Summary: If we want to kick-start our faith we must remain loyal (Part 2 in a series on "How to Kick-start Your faith").

How to kick-start your faith Part 2

Remain Loyal (2:10-17).


Malachi 2:10-16

With good reason there was one particular woman who was always suspicious of her husband’s waywardness. Each night there would be a row when she would discover a blonde or a brunette hair on his lapel. One night she was really puzzled and she studied his coat for ten minutes without finding one hair. Finally she asked him, “Okay, so who’s this bald headed woman you’re seeing?”

Loyalty is essential if a marriage is going to last isn’t it? In fact it is essential in any lasting relationship. You may remember that we are looking at how we can kick-start our faith. Well in today’s passage Malachi makes the point that every person can experience a vital relationship with God if they remain loyal (OHP).

A relationship that is both pleasing to God and fulfilling for us must be characterised by loyalty. Not that being loyal to God is a new idea. It should be obvious that to experience a vital relationship with anyone, let alone God, we ought remain loyal to them.

The primary purpose of Malachi’s statement here, is to point out that every person can experience a vital relationship with God if they put that loyalty into practice not only in their relationship to him, but also in their relationships with God’s people and their own families.


In fact loyalty to God is not even the first issue raised. In 2:10, Malachi’s first point is that of loyalty within the family of believers (OHP). I suppose that if we cannot be loyal to one another, how can we be loyal to God?

He reminds us that as members of one family, God’s people have only one Father. That God’s people are the children and creation of God alone. With this in mind he goes on to say that - If God’s people have only one Father, then they must be brothers and sisters - and his question is “why then, if they are family, do God’s people experience disloyalty among them?”

His concern is based upon the fact that when disloyalty arises, then that special relationship between God and his people is broken. And that’s what we’re on about today. What keeps our faith vital and alive is a heartfelt relationship with God. When we are disloyal to one another, this displeases God. So disloyalty among the family of believers breaks relationship to God.

The application doesn’t end their either. God is not only the Father of all believers, he is the creator and Father of all humankind. Therefore our loyalty clearly extends into the wider community also. As God’s created children we must be loyal to one another, but especially so if we are part of his new creation, part of his special family of believers. We must set the example.

Let me try and ground this concept in a real life. The church is as much a human organization as it is a divine one. It’s made up of fallible humans who get under one another’s skin from time to time. When we want to moan about someone else - just don’t. It’s so easy to whinge to anybody who will listen - apart from the person concerned. The hard task is to approach the other party concerned and deal with the situation at its source. There are clear biblical outlines as to how we are to deal with this kind of conflict.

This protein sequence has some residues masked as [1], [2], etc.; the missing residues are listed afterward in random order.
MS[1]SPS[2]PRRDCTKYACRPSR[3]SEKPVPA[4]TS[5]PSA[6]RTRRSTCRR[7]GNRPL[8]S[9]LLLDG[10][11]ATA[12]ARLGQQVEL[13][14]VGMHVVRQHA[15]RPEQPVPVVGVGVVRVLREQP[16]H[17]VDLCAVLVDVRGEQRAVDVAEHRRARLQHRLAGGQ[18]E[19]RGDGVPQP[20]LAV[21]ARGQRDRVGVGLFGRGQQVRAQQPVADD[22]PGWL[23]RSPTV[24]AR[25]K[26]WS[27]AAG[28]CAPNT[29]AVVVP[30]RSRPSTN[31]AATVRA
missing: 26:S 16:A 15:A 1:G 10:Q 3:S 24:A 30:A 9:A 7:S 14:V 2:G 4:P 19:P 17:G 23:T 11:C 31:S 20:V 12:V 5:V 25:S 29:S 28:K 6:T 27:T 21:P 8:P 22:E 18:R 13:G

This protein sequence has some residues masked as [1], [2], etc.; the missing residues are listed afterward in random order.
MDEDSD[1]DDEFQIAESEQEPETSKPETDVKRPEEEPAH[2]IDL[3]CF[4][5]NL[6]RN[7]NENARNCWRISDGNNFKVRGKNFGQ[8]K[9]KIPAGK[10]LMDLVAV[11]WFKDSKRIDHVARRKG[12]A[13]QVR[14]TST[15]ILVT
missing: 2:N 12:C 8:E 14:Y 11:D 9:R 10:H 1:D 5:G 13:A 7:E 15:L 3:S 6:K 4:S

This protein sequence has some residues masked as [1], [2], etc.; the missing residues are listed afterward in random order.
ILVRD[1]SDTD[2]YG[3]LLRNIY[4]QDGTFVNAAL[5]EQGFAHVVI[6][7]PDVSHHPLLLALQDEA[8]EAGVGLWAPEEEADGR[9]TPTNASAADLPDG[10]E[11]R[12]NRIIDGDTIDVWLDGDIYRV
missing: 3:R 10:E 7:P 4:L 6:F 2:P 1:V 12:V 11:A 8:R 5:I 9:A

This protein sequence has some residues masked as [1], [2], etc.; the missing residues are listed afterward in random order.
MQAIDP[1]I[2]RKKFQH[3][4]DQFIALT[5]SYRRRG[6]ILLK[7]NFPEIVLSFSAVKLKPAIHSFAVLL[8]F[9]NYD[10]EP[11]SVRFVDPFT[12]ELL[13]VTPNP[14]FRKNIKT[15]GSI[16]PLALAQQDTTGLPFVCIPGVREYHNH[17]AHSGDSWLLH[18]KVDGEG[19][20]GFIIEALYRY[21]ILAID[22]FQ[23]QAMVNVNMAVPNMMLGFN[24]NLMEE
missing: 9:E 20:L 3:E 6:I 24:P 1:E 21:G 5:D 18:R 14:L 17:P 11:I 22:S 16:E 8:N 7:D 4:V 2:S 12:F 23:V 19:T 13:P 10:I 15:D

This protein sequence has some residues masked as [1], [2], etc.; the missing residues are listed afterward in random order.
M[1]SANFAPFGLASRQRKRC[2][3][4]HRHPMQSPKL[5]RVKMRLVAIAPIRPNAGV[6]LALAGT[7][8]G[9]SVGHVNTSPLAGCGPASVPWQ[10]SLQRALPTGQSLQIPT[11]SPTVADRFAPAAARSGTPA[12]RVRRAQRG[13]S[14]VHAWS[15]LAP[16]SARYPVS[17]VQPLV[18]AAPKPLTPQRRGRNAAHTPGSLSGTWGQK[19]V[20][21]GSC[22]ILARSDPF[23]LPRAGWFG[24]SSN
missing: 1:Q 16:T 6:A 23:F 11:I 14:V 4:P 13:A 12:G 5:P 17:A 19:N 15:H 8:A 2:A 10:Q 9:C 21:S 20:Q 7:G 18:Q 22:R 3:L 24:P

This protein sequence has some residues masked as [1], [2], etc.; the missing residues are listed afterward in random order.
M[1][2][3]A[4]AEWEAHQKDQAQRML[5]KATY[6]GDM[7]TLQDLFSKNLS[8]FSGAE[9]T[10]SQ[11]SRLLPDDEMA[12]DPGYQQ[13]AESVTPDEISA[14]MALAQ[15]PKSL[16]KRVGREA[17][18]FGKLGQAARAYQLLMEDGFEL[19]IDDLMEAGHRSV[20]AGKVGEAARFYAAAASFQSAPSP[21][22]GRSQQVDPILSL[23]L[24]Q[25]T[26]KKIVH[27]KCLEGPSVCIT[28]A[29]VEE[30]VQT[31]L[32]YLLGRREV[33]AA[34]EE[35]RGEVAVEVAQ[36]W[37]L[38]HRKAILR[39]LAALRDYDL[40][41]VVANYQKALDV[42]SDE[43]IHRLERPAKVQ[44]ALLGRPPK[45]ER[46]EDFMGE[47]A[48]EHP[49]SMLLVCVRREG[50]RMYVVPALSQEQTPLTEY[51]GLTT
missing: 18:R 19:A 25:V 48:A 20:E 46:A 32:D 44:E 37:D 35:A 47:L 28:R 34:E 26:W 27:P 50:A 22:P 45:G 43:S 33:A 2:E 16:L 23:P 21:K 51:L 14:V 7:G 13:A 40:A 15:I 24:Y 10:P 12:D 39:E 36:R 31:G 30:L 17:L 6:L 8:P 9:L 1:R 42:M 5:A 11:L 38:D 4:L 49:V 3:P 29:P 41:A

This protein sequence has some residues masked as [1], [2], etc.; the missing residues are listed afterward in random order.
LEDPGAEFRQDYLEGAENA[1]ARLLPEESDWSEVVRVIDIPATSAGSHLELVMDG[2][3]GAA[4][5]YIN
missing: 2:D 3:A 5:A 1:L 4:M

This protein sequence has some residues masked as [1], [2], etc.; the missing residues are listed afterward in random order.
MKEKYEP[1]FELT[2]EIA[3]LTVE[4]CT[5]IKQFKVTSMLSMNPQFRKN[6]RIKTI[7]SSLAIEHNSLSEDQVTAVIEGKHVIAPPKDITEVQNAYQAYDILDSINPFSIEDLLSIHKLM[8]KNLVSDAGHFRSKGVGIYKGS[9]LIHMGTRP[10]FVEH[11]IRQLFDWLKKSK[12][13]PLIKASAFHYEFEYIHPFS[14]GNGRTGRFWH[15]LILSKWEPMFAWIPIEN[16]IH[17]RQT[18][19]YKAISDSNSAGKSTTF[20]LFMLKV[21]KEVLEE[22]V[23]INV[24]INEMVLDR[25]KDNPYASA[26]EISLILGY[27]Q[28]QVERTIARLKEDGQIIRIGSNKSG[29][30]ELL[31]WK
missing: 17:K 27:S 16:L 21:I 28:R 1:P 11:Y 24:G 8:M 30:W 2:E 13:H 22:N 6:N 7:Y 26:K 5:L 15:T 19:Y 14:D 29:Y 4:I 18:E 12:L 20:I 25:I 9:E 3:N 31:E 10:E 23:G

A friend recently put me straight in a manner which was commendable. I had left a task undone just prior to going on holidays. So I asked my friend if she could see to it. Instead of carrying her gripe to someone else she came straight back at me there and then and said, “Well I did mention this to you a week ago.” It hurt but she was right. I had had plenty of time to see that this task was done. And I was glad that she was loyal enough to bring me to task over the issue and not belly-ache to someone else.

If we want to experience a vital relationship with our God then we need to be at peace with one another first. Nothing can distract us from our relationship with God quicker than bitterness and disloyalty, especially among the family of believers. We need to remain loyal to one another.


You would think that it would go without saying that we should also remain loyal to God if we want to experience intimacy with him. Yet it would seem that this concept was not that obvious to Malachi’s audience. He describes the Israelite’s behaviour in v11 as “detestable” because “the sanctuary (or holiness), that the Lord loves has been desecrated by [their] marrying the daughter’s of foreign gods.” This was another way of saying that they were consistently giving God the short shift. Other issues took precedence. The situation was probably such that Jewish men were marrying non-Jewish women and so inviting their non-Jewish practices into their homes. Malachi points out that God wants his people to marry within the faith - and that to do otherwise often led to people deserting God.

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